food. “I wanted to walk in my ancestors’ footsteps, to not just ask about the big stuff like names and dates, but stuff that you can use and pass on,” she said. Myers was raised in Rock Island, Illinois. She started taking college classes at 14, and worked as a cleaner and library assistant to put herself through school. She graduated at 20, with plans to become a lawyer, and then took a retail job in Chicago. It was while living in the city she decided to try a new hobby: genealogy. Her first quest as a genealogist was to drive down to Greenview, Illinois, to the old Hornback family farmhouse. The house belonged to her great aunt, and was being rented out at that time. The previous tenants had decided to move out, so Myers’ great aunt suggested Myers become the seventh generation of Hornback to live in the home. “To this day, I can’t tell you why I did it,” Myers said. “It’s the craziest thing I ever did.” She quit her job in Chicago and headed for the farm in November, only to find several surprises. There was no heat. The previous tenants had taken with them both sources of heat, a wood-burning stove and propane tank. There was no running water. The pipes had rusted and the outdoor well and pump were the only ways to get water. There was no way to get rid of trash, other than lighting it afire in the burning barrel. Myers, a city girl, didn’t know what she had gotten herself into. “I thought every house had heat and water,” she said. “I was in my early 20s, and at that point I had never even lit a match.” But over the seven months Myers lived in her family farmhouse she learned. She met her husband at that time and he helped her with gardening and starting to live off the land. She suspected her husband only started dating her so he could hunt on her property. Only when he saw her drive to live rough and work hard, she said, did they start to get serious. In 1989, Myers and her husband, Len, married. They hoped to buy the Hornback farm, but Myers’ great aunt decided to sell to other relatives. They then bounced around before purchasing an 1850s farmhouse in Clinton County, where they would gradually transition to a homestead lifestyle. The key to life in the 1800s starts and ends with the wood-burning stove. The stove bakes bread and helps can fruit and vegetables in winter. It warms water for baths and heats the house in winter. Some Amish families even install second stoves on their porches to use during the canning season. Myers remembers cold days when she, her son and husband would come inside and prop their feet against the open stove door. Myers and her husband bought a used Amish-made Pioneer stove with an advanced ventilation system much better than what her ancestors would have used. “People think of the Amish as living this old-fashioned life,” she said. “But they are very high-tech, very ingenious.” Starting out, the couple visited estate and garage sales to get some of the old tools they needed to transition to an 1800s lifestyle. They got much of it cheap, Hornback said, because at that time – the early 1990s – antiques and homesteading hadn’t gained the popularity they have now. They bought a fold-out camper that functioned as a modern covered wagon, an old-fashioned ice box and a washtub and scrubber. Myers used that particular instrument for about two weeks before finding a wringer washer, an early form of washer that was operated with a crank. They grew vegetables on a quarter-acre plot, raised rabbits, goats and chickens and owned an orchard with apple, cherry, peach and plum trees. They chopped their own wood, milled grain and helped friends plow fields with carts and pack animals.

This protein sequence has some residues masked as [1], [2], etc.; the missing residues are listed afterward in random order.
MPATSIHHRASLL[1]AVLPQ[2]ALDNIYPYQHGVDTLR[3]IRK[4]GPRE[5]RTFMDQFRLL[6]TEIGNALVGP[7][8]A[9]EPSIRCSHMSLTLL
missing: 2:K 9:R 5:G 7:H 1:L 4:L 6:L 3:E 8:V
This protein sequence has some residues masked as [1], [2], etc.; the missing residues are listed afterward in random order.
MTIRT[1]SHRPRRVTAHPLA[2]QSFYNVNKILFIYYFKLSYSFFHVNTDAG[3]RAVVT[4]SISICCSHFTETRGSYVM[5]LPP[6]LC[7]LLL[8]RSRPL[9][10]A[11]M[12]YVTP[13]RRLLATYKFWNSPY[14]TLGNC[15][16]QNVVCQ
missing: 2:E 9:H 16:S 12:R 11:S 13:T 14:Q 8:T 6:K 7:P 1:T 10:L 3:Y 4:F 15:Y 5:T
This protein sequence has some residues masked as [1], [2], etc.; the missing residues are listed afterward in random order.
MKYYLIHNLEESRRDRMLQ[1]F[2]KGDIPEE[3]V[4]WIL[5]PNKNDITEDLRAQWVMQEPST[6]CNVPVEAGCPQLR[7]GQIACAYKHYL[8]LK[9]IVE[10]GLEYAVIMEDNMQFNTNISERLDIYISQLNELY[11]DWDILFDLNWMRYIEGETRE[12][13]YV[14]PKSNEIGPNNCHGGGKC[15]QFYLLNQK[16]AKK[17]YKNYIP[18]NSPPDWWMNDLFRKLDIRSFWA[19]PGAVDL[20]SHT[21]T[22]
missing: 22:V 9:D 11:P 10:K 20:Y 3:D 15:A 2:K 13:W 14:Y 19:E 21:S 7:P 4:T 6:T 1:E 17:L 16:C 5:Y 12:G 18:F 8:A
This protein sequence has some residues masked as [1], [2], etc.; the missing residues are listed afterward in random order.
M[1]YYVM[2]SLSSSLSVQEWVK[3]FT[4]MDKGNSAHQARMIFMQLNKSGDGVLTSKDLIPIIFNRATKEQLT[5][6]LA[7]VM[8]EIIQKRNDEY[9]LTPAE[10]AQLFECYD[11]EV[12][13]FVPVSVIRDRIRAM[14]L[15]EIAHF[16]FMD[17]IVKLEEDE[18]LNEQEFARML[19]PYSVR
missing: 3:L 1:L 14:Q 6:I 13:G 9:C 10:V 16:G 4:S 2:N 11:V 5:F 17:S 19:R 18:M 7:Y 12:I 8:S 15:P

MYERS, shown here in 19th century garb, feels as comfortable in the modern world as she does without electricity. “We tried to be as self-sufficient as possible,” Myers said. During the seven years the family spent in their farmhouse, they mostly did without electricity, but not entirely. They had a refrigerator and stove, and their son was able to use a computer for projects and classwork. Myers said she and her husband, who homeschooled their son, wanted him to be able to live in both the modern and homesteading worlds. In their time on the farm, Myers and her husband got to know and befriend many different kinds of people, including Amish and Mennonites. Myers became involved in the Plain communities, eventually attending nursing school and writing about medicinal and medical techniques for working with the Amish. To this day, half her closet is filled with modern clothes, the other half with traditional Amish and Mennonite garb. She makes some of the plain cloth dresses herself and buys others from Mennonite resale stores. Many of her evenings and weekends are spent at modern and Plain religious services and events. Going back and forth between the modern and ancestral worlds is no problem for Myers, who once upon a time thought she’d live in big cities and become a real “career woman.” “I don’t think of myself as belonging to anyone,” she said. “I like to go to all services and activities for the whole town and area. I’m a part of God’s Christian community. I’m as comfortable in modern clothes as Amish.” For the last few years, Myers has lived a more modern lifestyle. She rents an apartment in Thorntown and is an avid social media user, posting about her travels, garden and genealogy. The change from historical to modern came when Myers’ husband, Len, found out he had cancer. The couple sold their farmhouse, which has since been demolished, and moved back to Chicago to be close to her parents. After her husband passed away in 2013, Myers moved to Boone County and started working at the Thorntown Public Library. “What’s kept me on this side of the tracks is my love for this work,” she said. “I have to credit genealogy with changing my life. It expanded my family tree and snagged me a husband.” Though Myers didn’t grow up in the area, librarian Karen Niemeyer said that Myers has adopted the town as her own, and made an impression on some of the other employees. An intern from Wabash College told Niemeyer he never though he’d work again with someone who’d lived as English, then Amish, then English again. Myers, for her part, said that her experiences using some of the items on display in the museum adds something to her tours and discussions with town residents. She can talk with older people about wood cooking techniques and demonstrate how she would heat tea or use vents to push the smoke out a chimney. “I can tell stories about using things,” she said. “It ups the conversation to another level and makes it a little more exciting.”  FALL 2016